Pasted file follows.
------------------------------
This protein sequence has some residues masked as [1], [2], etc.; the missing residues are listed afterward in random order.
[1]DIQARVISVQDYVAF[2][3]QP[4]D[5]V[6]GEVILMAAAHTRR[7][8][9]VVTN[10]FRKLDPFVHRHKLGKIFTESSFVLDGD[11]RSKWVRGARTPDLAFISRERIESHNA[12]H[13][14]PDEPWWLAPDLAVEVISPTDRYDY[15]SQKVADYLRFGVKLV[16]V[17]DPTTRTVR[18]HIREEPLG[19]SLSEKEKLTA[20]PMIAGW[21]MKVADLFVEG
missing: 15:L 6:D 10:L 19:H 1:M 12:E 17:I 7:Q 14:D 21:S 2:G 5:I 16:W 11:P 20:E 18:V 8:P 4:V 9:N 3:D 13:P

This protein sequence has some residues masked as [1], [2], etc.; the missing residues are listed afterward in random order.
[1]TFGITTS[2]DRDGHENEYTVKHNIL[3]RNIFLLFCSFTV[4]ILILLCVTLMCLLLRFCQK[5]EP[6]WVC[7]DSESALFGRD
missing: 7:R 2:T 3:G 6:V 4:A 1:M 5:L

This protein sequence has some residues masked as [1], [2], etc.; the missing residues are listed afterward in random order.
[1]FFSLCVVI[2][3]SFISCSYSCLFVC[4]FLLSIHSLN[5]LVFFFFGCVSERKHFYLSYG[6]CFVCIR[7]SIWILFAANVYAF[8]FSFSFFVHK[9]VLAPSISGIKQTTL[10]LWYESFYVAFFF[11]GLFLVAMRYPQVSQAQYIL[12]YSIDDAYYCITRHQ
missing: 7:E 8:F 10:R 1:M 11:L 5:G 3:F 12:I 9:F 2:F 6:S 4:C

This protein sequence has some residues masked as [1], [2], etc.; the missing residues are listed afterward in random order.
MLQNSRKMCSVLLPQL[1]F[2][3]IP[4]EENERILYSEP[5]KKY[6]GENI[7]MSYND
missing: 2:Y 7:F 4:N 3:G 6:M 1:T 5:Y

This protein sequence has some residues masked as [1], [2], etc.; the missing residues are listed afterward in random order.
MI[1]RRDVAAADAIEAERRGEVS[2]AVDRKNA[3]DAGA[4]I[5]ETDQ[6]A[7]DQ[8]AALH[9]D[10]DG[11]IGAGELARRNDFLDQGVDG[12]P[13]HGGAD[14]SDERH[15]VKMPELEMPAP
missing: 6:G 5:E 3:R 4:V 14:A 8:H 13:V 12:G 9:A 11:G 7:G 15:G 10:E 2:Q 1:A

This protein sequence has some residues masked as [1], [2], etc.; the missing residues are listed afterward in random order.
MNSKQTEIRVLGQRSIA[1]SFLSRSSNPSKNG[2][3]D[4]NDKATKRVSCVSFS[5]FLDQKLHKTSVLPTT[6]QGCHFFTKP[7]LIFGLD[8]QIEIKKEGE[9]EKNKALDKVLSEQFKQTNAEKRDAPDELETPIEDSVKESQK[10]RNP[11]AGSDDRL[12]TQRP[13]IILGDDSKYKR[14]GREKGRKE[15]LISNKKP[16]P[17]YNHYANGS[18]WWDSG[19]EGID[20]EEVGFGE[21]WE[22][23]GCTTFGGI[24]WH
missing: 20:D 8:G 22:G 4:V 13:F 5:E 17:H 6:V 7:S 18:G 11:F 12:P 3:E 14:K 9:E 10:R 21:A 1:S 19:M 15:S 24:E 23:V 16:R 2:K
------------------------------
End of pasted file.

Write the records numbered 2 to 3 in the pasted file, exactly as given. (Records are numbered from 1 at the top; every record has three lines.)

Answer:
This protein sequence has some residues masked as [1], [2], etc.; the missing residues are listed afterward in random order.
[1]TFGITTS[2]DRDGHENEYTVKHNIL[3]RNIFLLFCSFTV[4]ILILLCVTLMCLLLRFCQK[5]EP[6]WVC[7]DSESALFGRD
missing: 7:R 2:T 3:G 6:V 4:A 1:M 5:L

This protein sequence has some residues masked as [1], [2], etc.; the missing residues are listed afterward in random order.
[1]FFSLCVVI[2][3]SFISCSYSCLFVC[4]FLLSIHSLN[5]LVFFFFGCVSERKHFYLSYG[6]CFVCIR[7]SIWILFAANVYAF[8]FSFSFFVHK[9]VLAPSISGIKQTTL[10]LWYESFYVAFFF[11]GLFLVAMRYPQVSQAQYIL[12]YSIDDAYYCITRHQ
missing: 7:E 8:F 10:R 1:M 11:L 5:G 3:F 12:I 9:F 2:F 6:S 4:C